An accidental discovery of Ram Swarup Halwai turns out to be thrilling because of their andarsey ki goli

When the sky got covered by dark grey clouds, forecasting a downpour, I got the sudden urge to eat some sweets. And of course that meant I had to trek down to Chandni Chowk – rain or no rain. For some days I had, anyway, been thinking about Kishan Lal Halwai, who was a legendary sweet maker of the area. Every evening, he used to come with huge platters of sweets and sit in front of the Mercantile Bank – and the sweets would get over even before you could say burfi. I used to go there to eat his sweets, but didn't know that he had an established sweetshop as well.

Then, a few days ago, I got to know about the whereabouts of the shop — and went looking for it. But I was in for some disappointment. I went through a maze of lanes and discovered that the halwai's family shuts shop and goes away to Haridwar for two months every summer. Kishan Lal, of course, is no more – but I learnt from the locals that the sweets were as good as ever.

That, of course, was not enough to control my urge for sweets. So I meandered some more till I reached Ram Swarup Halwai's shop in Bazaar Sita Ram. I took a circuitous route to get there, but I would suggest that you take the Metro and get down at Chawri Bazaar stop. Go down Bazaar Sita Ram and some 300 metres down the road you will find the sweetshop on your left. There is no sign board but it's a double-fronted shop.

Now run by two brothers, Ajit and Anil Mittal, it has been around for 72 years. What's interesting is that it makes a sweet which has almost disappeared from shops and kitchens. This is known as andarsey ki goli, and is specially prepared and eaten during the rains. It's a crunchy puff of a sweet with a coating of sesame seeds, and a filling of powdered rice, sesame and sugar.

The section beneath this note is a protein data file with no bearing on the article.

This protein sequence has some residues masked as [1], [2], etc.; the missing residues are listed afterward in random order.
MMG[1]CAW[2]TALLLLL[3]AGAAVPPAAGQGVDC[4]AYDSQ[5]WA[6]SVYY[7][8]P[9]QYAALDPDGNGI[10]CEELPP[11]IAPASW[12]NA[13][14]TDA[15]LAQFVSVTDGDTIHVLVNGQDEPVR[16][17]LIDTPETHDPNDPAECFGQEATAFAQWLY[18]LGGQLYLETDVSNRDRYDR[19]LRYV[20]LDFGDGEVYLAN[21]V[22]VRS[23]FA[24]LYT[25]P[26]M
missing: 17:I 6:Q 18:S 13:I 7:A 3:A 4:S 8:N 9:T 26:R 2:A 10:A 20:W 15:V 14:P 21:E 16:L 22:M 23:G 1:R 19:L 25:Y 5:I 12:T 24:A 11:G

They are so rare to find these days that my heart leapt up with joy when I saw them. The brothers were equally happy when I identified the sweet. “Bhaisaab, it appears that you are from Old Delhi,” one of them said. I had to say no to that, though my heart does belong to the area, even if the body doesn't. I went on to place an order for the sweet, paying Rs.35 for quite a good helping. Surprisingly, the sweet remained crunchy even hours later, despite the muggy weather.

In the mornings, you can eat your bedmi sabji there (Rs.8 for two). The potato vegetable is different because they don't skin the tuber, which lends a nice taste (apart from a whole lot of nutrients) to the sabzi, served with pickled carrots and green chillies. You can also ask for nagori halwa, which is a crisp semolina puri, not much bigger than a golgappa, with halwa stuffed into it (Rs.5 for two). In the evenings, they serve samosas and kachoris for Rs.5.

I went back home happy – and welcomed the rains with a sweet made especially for the season. The pitter-patter outside was almost as musical as the crunchy sounds inside.